On appeal, appellant contested the trial court's decision to deny the motion for change of venue. The Court of Appeals reversed, holding that pretrial publicity resulted in "actual, identifiable prejudice" to appellant. The factors the court cited included the nature of the pretrial publicity, the connection of government officials with the publicity, the length of time between the publicity and the trial, the severity and notoriety of the offense, the impact of the publicity, and the candor and veracity of prospective jurors during voir dire.[2] Noting that "pictures often speak louder than words," the court also stated that the presence of the surveillance video moved the trial court's ruling outside the court's discretion.[3] Based on these factors, which were derived from our opinion in Henley v. State, the court held that the prejudice was so great that Appellant could not obtain a fair trial in El Paso.[4]

*449 D. Contentions of the Parties

The State contends that the El Paso Court of Appeals failed to grant proper deference to the trial court's decision to deny the motion to change venue. It argues that the trial court was in the best position to evaluate the extent of prejudice to the jury during voir dire and that the evidence of prejudice was, at best, conflicting, which placed the trial court's decision within the zone of reasonable disagreement. Consequently, the State claims that the court of appeals incorrectly substituted its own judgment for that of the trial court.

Appellant responds by arguing that the trial court abused its discretion by denying the motion to change venue. Appellant notes that he produced testimony, characterized by the trial court as truthful, that he could not receive a fair trial in El Paso, while the State did not present any evidence to the contrary. Appellant also argues that the trial court excused over one-third of the jury panel on the basis of the pretrial publicity concerning the murder. He argues that the present case is distinguishable from Neumuller v. State[5] by the fact of the video of the crime being publicized.

II. Analysis

Section 31.03(a) of the Code of Criminal Procedure provides that a change of venue may be granted if the defendant establishes that "there exists in the county where the prosecution is commenced so great a prejudice against him that he cannot obtain a fair and impartial trial." To justify a change of venue based upon media attention, a defendant must show that the publicity was pervasive, prejudicial, and inflammatory.[6] Widespread publicity by itself is not considered inherently prejudicial.[7] Indeed, even extensive knowledge of the case or defendant in the community as a result of pretrial publicity is not sufficient if there is not also some showing of prejudicial or inflammatory coverage.[8] The mere existence of media attention or publicity is not enough, by itself, to merit a change of venue.[9]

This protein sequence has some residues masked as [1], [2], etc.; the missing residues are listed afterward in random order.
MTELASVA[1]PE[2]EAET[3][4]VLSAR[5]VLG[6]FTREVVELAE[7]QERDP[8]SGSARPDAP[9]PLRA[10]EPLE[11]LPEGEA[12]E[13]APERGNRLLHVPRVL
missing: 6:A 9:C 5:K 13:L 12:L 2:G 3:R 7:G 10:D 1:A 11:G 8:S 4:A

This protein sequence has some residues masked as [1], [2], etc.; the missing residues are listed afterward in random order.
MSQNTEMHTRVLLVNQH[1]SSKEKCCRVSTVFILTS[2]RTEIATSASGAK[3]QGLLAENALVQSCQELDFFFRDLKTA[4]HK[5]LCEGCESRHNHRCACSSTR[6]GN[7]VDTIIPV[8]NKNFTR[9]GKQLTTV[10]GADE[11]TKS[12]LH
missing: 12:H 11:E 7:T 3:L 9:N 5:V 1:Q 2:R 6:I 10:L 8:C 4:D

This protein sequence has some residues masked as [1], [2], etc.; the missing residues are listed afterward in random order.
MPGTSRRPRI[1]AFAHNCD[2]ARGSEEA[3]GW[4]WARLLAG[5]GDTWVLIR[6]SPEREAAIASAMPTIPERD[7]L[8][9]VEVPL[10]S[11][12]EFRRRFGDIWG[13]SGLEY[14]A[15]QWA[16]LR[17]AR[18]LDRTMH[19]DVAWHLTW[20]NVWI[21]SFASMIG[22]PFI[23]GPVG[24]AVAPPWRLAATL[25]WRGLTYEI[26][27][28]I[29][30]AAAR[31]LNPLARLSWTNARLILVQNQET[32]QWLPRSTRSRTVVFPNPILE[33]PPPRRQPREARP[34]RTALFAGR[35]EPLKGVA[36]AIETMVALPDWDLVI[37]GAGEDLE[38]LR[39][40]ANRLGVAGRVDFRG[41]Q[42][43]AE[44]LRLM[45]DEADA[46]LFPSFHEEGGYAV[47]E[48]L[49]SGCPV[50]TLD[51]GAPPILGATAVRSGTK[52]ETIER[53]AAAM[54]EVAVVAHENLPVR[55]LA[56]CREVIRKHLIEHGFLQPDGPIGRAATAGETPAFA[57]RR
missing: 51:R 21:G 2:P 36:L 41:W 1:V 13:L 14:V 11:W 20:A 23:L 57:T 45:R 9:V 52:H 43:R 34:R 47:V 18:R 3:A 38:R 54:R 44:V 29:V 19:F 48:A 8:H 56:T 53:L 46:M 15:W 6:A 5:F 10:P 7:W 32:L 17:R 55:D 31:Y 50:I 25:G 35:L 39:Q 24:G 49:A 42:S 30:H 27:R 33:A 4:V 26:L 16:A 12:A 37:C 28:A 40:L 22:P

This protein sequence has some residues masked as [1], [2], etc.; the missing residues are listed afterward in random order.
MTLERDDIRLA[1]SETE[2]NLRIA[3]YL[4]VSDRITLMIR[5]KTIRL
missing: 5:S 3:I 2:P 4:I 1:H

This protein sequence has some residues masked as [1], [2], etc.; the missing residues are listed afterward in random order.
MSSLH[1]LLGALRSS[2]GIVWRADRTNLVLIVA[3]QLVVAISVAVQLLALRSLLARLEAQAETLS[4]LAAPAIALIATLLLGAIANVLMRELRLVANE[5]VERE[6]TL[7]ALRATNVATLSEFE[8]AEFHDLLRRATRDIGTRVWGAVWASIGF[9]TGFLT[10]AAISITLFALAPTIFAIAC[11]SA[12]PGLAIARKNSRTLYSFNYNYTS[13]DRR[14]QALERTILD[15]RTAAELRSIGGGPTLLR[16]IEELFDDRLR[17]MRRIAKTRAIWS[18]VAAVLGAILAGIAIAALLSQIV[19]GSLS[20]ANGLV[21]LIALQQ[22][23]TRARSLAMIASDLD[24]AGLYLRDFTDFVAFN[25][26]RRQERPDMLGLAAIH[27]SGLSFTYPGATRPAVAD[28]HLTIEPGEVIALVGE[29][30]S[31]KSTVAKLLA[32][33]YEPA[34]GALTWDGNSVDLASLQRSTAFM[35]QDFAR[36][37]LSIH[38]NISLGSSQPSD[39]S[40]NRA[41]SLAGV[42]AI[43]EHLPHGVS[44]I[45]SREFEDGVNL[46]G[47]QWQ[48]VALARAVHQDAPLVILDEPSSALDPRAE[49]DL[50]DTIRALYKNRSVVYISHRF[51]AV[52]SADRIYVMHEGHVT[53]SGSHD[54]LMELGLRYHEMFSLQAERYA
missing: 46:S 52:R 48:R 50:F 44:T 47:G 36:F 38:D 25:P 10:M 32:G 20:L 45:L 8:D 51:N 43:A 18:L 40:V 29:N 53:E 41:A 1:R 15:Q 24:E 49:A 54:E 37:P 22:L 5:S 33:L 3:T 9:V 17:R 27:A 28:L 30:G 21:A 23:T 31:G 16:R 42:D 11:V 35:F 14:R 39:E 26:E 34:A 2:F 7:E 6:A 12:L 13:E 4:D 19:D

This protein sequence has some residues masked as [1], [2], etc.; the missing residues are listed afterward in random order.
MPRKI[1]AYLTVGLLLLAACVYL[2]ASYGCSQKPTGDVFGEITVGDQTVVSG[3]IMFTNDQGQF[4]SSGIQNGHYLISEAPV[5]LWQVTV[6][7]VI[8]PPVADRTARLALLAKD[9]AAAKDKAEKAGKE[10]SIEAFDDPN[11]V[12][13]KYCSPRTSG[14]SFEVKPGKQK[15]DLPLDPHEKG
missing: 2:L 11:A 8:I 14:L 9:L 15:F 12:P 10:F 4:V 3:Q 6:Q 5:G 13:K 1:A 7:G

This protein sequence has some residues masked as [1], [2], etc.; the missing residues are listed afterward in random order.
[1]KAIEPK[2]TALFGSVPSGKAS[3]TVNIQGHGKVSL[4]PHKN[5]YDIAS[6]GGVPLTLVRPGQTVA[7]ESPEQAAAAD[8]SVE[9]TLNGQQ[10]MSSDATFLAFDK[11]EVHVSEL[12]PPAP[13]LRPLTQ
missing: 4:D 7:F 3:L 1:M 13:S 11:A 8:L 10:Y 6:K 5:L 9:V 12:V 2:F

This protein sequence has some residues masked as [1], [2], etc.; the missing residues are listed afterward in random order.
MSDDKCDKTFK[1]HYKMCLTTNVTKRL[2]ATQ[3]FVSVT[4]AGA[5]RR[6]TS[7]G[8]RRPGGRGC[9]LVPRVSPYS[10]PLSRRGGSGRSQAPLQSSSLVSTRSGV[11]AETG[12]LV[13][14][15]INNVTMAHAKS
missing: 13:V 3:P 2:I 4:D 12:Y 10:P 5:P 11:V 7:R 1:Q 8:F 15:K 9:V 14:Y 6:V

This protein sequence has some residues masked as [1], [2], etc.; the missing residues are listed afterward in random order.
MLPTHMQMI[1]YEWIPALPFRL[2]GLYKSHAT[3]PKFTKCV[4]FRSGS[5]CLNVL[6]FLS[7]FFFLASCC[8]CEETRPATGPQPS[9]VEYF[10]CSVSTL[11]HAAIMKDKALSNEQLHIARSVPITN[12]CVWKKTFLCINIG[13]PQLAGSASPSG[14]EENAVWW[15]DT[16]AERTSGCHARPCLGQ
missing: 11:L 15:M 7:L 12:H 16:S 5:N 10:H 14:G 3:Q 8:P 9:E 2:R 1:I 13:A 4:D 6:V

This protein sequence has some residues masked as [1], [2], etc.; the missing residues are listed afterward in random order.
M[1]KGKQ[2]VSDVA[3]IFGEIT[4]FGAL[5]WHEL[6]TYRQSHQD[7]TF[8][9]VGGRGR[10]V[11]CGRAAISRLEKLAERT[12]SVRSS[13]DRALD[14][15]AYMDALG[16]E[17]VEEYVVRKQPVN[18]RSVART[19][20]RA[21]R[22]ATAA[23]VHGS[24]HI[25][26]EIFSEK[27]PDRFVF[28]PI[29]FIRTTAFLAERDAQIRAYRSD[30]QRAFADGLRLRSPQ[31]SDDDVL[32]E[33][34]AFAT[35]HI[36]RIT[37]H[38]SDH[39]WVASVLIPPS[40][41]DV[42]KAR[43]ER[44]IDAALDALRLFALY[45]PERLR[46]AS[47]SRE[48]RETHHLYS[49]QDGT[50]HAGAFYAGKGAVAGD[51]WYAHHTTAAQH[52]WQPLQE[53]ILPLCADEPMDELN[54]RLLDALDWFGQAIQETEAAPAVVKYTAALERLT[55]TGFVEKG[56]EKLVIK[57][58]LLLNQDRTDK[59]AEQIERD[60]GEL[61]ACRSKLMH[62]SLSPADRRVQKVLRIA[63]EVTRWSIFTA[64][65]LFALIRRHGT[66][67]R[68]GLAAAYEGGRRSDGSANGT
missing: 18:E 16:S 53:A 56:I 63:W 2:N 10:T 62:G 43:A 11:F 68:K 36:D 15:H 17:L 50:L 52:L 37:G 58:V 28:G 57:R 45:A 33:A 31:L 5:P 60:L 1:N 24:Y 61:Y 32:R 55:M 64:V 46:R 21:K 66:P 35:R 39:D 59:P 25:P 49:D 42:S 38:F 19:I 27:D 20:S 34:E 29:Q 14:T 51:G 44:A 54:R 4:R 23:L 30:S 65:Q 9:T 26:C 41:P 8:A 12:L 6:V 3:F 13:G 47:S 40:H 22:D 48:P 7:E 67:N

The standard of review on appeal from a ruling on a motion for change of venue is "abuse of discretion." If the trial court's decision concerning a motion for a change of venue falls within the zone of reasonable disagreement, it will be upheld.[10]

A. Pervasiveness of the Publicity

The two primary means of discerning whether publicity is pervasive are a hearing on the motion to change venue and the voir dire process. The trial court in this case used both.

*450 At the hearing, appellant introduced into evidence three newspaper articles, all written at the time of the offense. Appellant also presented the opinions of two witnesses on the amount of publicity that the case had generated, the surveillance video that was included in newscasts, and the effect of that publicity on the community at large. However, there was no evidence of how many times the video was shown nor of how many people actually saw the broadcast. Similarly, no evidence was presented as to how many people saw the newspaper coverage of the case.[11] The only evidence of how widespread the publicity's audience was, or the effect of the publicity on that audience, came from appellant's two witnesses at the venue hearing, as laid out above, which the trial court had discretion to consider or discount as it saw fit.